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Publication Detail

Title: Effect of a Nonoptimal Cervicovaginal Microbiota and Psychosocial Stress on Recurrent Spontaneous Preterm Birth.

Authors: Gerson, Kristin D; Mccarthy, Clare; Ravel, Jacques; Elovitz, Michal A; Burris, Heather H

Published In Am J Perinatol, (2020 Oct 08)

Abstract: OBJECTIVE:  While select cervicovaginal microbiota and psychosocial factors have been associated with spontaneous preterm birth, their effect on the risk of recurrence remains unclear. It is also unknown whether psychosocial factors amplify underlying biologic risk. This study sought to determine the effect of nonoptimal cervicovaginal microbiota and perceived stress on the risk of recurrent spontaneous preterm birth. STUDY DESIGN:  This was a secondary analysis of a prospective pregnancy cohort, Motherhood and Microbiome. The Cohen's Perceived Stress Scale (PSS-14) was administered and cervical swabs were obtained between 16 and 20 weeks of gestation. PSS-14 scores ≥30 reflected high perceived stress. We analyzed cervicovaginal microbiota using 16S rRNA sequencing and classified microbial communities into community state types (CSTs). CST IV is a nonoptimal cervicovaginal microbial community characterized by anaerobes and a lack of Lactobacillus. The final cohort included a predominantly non-Hispanic Black population of women with prior spontaneous preterm birth who had recurrent spontaneous preterm birth or term birth and had stress measurements (n = 181). A subanalysis was performed in the subset of these women with cervicovaginal microbiota data (n = 74). Multivariable logistic regression modeled adjusted associations between CST IV and recurrent spontaneous preterm birth, high stress and recurrent spontaneous preterm birth, as well as high stress and CST IV. RESULTS:  Among the 181 women with prior spontaneous preterm birth, 45 (24.9%) had high perceived stress. We did not detect a significant association between high stress and recurrent spontaneous preterm birth (adjusted odds ratio [aOR] 1.67, 95% confidence interval [CI]: 0.73-3.85). Among the 74 women with prior spontaneous preterm birth and cervicovaginal microbiota analyzed, 29 (39.2%) had CST IV; this proportion differed significantly among women with recurrent spontaneous preterm birth (51.4%) compared with women with term birth (28.2%) (p = 0.04). In models adjusted for race and marital status, the association between CST IV and recurrent spontaneous preterm birth persisted (aOR 3.58, 95% CI: 1.25-10.24). There was no significant interaction between stress and CST IV on the odds of spontaneous preterm birth (p = 0.328). When both stress and CST IV were introduced into the model, their associations with recurrent spontaneous preterm birth were slightly stronger than when they were in the model alone. The aOR for stress with recurrent spontaneous preterm birth was 2.02 (95% CI: 0.61-6.71) and for CST IV the aOR was 3.83 (95% CI: 1.30-11.33). Compared to women with neither of the two exposures, women with both high stress and CST IV had the highest odds of recurrent spontaneous preterm birth (aOR = 6.01, 95% CI: 1.002-36.03). CONCLUSION:  Among a predominantly non-Hispanic Black cohort of women with a prior spontaneous preterm birth, a nonoptimal cervicovaginal microbiota is associated with increased odds of recurrent spontaneous preterm birth. Adjustment for perceived stress may amplify associations between CST IV and recurrent spontaneous preterm birth. Identification of modifiable social or behavioral factors may unveil novel nonpharmacologic interventions to decrease recurrent spontaneous preterm birth among women with underlying biologic risk. KEY POINTS: · CST IV, a nonoptimal microbiota, is associated with increased odds of recurrent spontaneous preterm birth.. · Adjustment for perceived stress amplified associations between CST IV and recurrent spontaneous preterm birth.. · Identification of modifiable psychosocial factors may unveil novel nonpharmacologic interventions to decrease recurrent preterm birth..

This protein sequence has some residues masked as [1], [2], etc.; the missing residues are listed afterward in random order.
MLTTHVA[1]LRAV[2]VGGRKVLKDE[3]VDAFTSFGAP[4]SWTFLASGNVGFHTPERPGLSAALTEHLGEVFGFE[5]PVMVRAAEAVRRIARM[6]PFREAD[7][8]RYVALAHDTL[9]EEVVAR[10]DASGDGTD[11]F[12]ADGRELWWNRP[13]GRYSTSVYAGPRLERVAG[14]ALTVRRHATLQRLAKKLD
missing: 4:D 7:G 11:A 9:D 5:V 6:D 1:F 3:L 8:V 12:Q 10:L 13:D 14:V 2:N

PubMed ID: 33032329 Exiting the NIEHS site

MeSH Terms: No MeSH terms associated with this publication

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